Published: Jan 15, 2013 07:00 PM
Modified: Jan 15, 2013 04:53 PM
CHAPEL HILL - It wasn’t the kind of assist you usually see at the Dean Dome.
As a diminutive 12-year-old Special Olympics athlete approached the basket, UNC forward Denzel Robinson swooped in and lifted him up so he could do what every basketball player who ever stepped onto the court at the Dean Smith Center dreams of doing – dunk a basketball.
“That was my first-ever dunk I ever done!” exclaimed a delighted Levi Earley, who lives in Surry County.
It didn’t matter to Levi, or anyone else at the Dean Dome Sunday afternoon, that the basket had been lowered to seven feet for the occasion. A dunk is a dunk.
One hundred lucky Special Olympians from across the state, male and female athletes with intellectual disabilities ranging from age 8 to adult, participated in the annual clinic hosted by the UNC men’s basketball team. The two-hour session featured UNC coaching staff and players working with small groups of Special Olympians on basketball skills, followed by half-court scrimmages between teams composed of two UNC players and three Special Olympics athletes.
Each year, 20 different counties get to bring five athletes to the clinic.
Colleen Lanigan, Orange County’s director of Special Olympics, said the selection process is a random draw from a pool of about 130 athletes already participating in basketball programs.
“If they’ve had it ten times, I’ve done it ten times. And it never stops to be a truly amazing event,” said Lanigan who recently won Chapel Hill’s top employee honor, the Cal Horton Service Award.
“It brings so much excitement to them and the families that are here are all super excited. And the coaches – I also rotate my coaches, too – this is a reward for them as well.”
This year, Dan Costa and Lee Barnes were the coaches from Orange County and they both enjoyed the opportunity to watch their athletes with the Tar Heels and other athletes from across the state.
“I think this is terrific,” Costa said. “It’s a great experience for the kids and it’s a great experience for us.”
Orange County Special Olympics has 12 sports, and though many of those sports have partnerships with other UNC programs, none of their athletes participate in clinics like the one that Williams puts on every year.
On a state-wide scale, the Special Olympics has other similar basketball clinics. Next month the Charlotte Bobcats will host a clinic of their own but Keith Fishburne, president and CEO of Special Olympics for North Carolina considers the Smith Center event unmatched.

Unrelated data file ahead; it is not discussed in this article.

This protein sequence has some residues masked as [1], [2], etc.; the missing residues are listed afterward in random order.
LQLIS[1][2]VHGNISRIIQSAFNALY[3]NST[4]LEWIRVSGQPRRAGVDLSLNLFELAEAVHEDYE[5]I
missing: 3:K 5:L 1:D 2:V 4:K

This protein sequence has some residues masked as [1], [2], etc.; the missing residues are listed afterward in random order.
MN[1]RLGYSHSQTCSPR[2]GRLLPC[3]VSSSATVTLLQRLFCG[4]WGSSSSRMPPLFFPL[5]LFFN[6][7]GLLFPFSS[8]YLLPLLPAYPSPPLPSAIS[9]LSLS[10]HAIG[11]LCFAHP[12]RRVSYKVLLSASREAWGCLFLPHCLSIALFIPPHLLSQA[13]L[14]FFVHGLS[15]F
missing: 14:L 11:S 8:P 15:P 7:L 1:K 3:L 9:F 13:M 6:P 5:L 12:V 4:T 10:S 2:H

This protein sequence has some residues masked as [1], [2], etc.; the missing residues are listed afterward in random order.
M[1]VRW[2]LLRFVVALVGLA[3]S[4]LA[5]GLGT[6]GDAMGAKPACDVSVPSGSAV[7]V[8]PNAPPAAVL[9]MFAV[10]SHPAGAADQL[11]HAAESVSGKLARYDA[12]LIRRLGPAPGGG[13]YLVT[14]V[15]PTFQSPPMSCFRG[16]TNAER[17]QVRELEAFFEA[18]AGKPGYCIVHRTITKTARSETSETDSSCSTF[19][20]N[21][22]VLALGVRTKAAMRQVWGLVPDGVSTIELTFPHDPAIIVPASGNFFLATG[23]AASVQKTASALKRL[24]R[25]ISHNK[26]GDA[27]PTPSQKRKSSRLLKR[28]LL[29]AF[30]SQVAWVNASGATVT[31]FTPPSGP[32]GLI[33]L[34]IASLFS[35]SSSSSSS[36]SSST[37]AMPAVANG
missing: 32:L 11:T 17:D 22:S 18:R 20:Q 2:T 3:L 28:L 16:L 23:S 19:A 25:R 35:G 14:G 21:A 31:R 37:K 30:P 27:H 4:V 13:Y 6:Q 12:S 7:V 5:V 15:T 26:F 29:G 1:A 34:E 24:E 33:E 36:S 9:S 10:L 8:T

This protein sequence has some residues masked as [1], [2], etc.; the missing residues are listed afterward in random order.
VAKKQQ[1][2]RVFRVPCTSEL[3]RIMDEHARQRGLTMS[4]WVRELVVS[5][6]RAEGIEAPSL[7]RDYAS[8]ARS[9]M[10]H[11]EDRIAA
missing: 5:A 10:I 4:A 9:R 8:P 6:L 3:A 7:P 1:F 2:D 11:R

“It’s a unique opportunity because our athletes don’t necessarily get to interact with collegiate players and when you have a school the caliber of North Carolina its even more unique for our guys to be able to come in,” Fishburne said. “And it says a lot, the fact that Carolina wants to also interact with Special Olympics.”
The idea of a Special Olympics clinic was presented to Williams in his first year at Kansas and Williams said he, his players and the athletes all really enjoyed the event so it kept going. He brought the idea with him to Chapel Hill when he was hired at UNC 10 years ago.
Last year the event took place after the Tar Heels came back from a 33-point loss at Florida State, and Williams said that his players “jumped right in just like we’d won the day before.”
But this year, UNC was coming off a victory at Florida State.
“(Winning) makes us all feel better before but during the thing you gotta lose yourself in what you’re doing,” Williams said. “That’s what I tell my guys about the game and about anything they’re doing. And I think they did lose themselves out there getting involved.”
Williams added that many of his players, even those who played for him more than 20 years ago, are still involved with the Special Olympics.
For the current Tar Heels, interacting with the athletes and working with them on the fundamentals was inspiring, freshman forward Joel James said.
“They were having a ball. They showed it with their enthusiasm and effort in every drill we did. Just the smiles they had on their faces throughout the whole camp — it was great,” James said.
“You realize if they can come out here and have fun and put in effort, there’s no reason why I can’t have fun putting in effort every day in practice.”
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